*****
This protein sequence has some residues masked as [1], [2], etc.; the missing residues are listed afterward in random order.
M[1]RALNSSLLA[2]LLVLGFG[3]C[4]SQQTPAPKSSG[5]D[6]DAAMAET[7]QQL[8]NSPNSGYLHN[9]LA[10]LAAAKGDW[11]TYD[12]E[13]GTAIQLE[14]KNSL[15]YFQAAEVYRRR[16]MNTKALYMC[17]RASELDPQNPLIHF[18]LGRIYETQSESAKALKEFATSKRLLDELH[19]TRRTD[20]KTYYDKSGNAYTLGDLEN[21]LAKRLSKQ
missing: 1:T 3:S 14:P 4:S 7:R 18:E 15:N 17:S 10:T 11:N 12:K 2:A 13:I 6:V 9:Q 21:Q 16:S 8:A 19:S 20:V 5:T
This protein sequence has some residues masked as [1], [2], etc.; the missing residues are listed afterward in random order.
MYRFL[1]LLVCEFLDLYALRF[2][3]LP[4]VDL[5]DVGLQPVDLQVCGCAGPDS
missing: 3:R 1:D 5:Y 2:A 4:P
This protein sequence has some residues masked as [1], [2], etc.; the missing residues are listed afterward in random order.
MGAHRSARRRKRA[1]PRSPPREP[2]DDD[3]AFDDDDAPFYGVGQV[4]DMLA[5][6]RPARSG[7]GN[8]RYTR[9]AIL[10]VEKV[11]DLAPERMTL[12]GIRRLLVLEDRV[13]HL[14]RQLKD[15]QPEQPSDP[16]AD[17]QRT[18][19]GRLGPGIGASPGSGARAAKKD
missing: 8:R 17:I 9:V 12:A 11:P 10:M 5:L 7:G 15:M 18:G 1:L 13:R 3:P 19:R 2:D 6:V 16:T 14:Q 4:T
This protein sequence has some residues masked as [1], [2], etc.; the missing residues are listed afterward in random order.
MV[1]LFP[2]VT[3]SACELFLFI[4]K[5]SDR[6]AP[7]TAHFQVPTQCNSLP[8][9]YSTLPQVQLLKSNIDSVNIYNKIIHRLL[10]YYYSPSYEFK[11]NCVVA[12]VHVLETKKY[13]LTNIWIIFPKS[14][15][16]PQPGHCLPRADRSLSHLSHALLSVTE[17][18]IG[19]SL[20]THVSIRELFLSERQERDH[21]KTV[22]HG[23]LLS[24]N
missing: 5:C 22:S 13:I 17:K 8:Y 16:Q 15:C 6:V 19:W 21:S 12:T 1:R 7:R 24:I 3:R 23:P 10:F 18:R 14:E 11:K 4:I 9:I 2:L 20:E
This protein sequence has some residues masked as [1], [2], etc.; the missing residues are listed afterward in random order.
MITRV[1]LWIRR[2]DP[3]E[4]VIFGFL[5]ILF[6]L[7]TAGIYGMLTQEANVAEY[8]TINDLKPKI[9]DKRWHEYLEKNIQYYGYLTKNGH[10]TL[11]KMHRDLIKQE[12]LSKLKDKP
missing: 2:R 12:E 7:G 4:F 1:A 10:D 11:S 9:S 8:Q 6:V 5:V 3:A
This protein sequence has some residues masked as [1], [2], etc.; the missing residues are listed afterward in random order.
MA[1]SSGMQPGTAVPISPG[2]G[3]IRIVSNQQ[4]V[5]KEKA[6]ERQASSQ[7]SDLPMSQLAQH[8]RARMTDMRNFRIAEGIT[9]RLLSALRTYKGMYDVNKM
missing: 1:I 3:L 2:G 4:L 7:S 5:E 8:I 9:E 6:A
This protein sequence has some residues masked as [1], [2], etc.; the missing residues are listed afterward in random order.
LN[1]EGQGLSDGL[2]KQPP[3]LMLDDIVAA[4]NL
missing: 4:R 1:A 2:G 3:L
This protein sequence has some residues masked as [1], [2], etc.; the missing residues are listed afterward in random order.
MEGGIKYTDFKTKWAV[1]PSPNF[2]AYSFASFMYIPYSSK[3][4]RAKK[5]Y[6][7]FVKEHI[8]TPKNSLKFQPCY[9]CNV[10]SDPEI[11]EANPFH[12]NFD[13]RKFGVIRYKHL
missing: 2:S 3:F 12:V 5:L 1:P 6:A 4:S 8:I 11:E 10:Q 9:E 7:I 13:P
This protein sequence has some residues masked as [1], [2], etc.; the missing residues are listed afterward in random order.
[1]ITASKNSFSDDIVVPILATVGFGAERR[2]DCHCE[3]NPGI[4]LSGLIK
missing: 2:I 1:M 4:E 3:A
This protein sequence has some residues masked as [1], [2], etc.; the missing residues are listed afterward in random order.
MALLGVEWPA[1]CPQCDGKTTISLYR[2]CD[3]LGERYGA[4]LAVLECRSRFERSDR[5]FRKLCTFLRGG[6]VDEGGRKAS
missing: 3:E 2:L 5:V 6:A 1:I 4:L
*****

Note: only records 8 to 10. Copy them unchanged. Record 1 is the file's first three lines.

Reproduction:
This protein sequence has some residues masked as [1], [2], etc.; the missing residues are listed afterward in random order.
MEGGIKYTDFKTKWAV[1]PSPNF[2]AYSFASFMYIPYSSK[3][4]RAKK[5]Y[6][7]FVKEHI[8]TPKNSLKFQPCY[9]CNV[10]SDPEI[11]EANPFH[12]NFD[13]RKFGVIRYKHL
missing: 2:S 3:F 12:V 5:L 1:P 6:A 4:S 8:I 11:E 10:Q 9:E 7:I 13:P
This protein sequence has some residues masked as [1], [2], etc.; the missing residues are listed afterward in random order.
[1]ITASKNSFSDDIVVPILATVGFGAERR[2]DCHCE[3]NPGI[4]LSGLIK
missing: 2:I 1:M 4:E 3:A
This protein sequence has some residues masked as [1], [2], etc.; the missing residues are listed afterward in random order.
MALLGVEWPA[1]CPQCDGKTTISLYR[2]CD[3]LGERYGA[4]LAVLECRSRFERSDR[5]FRKLCTFLRGG[6]VDEGGRKAS
missing: 3:E 2:L 5:V 6:A 1:I 4:L